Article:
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Bramble fruits

Neglected brambles, blackberries, and hybrid fruits

Luscious and easy-to-grow blackberries
Luscious and easy-to-grow blackberries

Blackberry week (the October half-term holidays) was traditionally the time families went out into the hedgerows, ruined woolly gloves and picked blackberries for bramble jelly, wine or fruit crumbles.

It’s not quite the same these days. For a start, blackberries ripen much earlier than they did in the 1970s. Wait until the end of October and what people have missed, the birds will have eaten.

Foraging is now ‘fashionable’, hedgerows have diminished and cars on country lanes have multiplied hugely.

There’s simply not enough of the wild stuff to go around and what there is is likely to be covered in exhaust fumes. That’s why growing your own ‘bramble’ fruits makes perfect sense. They’re easy, cheap, productive and even attractive if you pick the right varieties.

Hybrid berry of many names

I’ve grown a loganberry/tayberry hybrid for years. It was sold as a sunberry 20 years ago, but you won’t find one called that now – it’s one of many loganberry and tayberry crosses.

The canes are spiny and form an effective deterrent trained along a study trellis at the end of the garden.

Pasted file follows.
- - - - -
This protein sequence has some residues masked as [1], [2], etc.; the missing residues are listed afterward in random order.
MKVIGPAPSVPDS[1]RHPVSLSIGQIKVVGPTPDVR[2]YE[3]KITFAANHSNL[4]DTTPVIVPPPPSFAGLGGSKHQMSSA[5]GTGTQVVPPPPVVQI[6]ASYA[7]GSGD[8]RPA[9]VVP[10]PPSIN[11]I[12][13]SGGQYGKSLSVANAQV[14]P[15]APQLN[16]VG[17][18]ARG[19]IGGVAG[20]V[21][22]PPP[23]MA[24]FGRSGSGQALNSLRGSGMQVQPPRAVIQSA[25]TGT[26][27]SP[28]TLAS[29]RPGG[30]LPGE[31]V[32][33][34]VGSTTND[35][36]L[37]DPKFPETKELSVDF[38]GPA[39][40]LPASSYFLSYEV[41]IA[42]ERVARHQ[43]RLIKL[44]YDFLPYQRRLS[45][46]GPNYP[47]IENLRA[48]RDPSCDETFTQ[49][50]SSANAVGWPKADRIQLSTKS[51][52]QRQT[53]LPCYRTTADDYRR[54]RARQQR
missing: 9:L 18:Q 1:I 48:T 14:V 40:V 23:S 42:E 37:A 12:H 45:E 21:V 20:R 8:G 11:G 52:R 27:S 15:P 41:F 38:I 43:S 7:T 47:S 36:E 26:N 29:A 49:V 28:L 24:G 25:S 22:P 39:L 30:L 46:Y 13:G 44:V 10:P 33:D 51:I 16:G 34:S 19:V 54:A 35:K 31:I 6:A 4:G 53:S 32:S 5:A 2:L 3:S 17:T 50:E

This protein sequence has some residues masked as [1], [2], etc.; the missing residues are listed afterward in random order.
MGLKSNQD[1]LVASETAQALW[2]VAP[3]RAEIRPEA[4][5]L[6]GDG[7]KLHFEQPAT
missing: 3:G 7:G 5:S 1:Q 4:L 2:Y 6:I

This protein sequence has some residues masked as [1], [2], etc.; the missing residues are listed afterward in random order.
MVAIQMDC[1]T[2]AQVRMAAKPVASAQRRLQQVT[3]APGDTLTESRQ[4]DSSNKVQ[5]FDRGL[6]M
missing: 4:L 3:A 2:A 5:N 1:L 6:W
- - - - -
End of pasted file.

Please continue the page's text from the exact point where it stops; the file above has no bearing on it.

The main plant’s in semi-shade, but that doesn’t bother it. All it requires is cutting out the fruited canes at ground level in autumn.

Bramble fruits
Fruiting hybrid berry – middle one mushy after rain

They also spread themselves around – by seed via the birds, or by forming a new plantlet if a cane touches the ground and producing roots – keep an eye on them.

You do need to pick the very dark red/purple on a daily basis, as they ripen continuously from July – and if you don’t get them, the birds will (you’ll know by the purple poo).

They also don’t do well in a wet summer, as the fruit spoils and goes mushy or mouldy very quickly, even if you miss picking for a day.

Bird poo
Purple bird poo – it’ll ruin your decking

They’re fruits that are better cooked than eaten raw and a few raspberries really improve their flavour.

My other bramble is a blackberry, variety Loch Maree.

It’s one of the newer, more garden-friendly types, being spineless, with pink double flowers and sweet, juicy berries.

It is supposed to tolerate semi-shade, but hasn’t, so I moved it to my fruit bed, where it climbs over a silver obelisk, a decision that has finally started to pay dividends.

Exceptional winter colour

Brambles are a good source of autumn/winter colour – the hybrid berry’s leaves turn a lovely russet, while the bare stems in winter are purple with a white bloom.

Most brambles grown for winter colour are far too big for a small garden but I really can’t resist mentioning the amusingly-named Rubus cockburnianus (white-stemmed bramble), because it deserves to be sniggered over childishly.

If you must take this seriously, cultivar Goldenvale is less vigorous and yellow-leaved.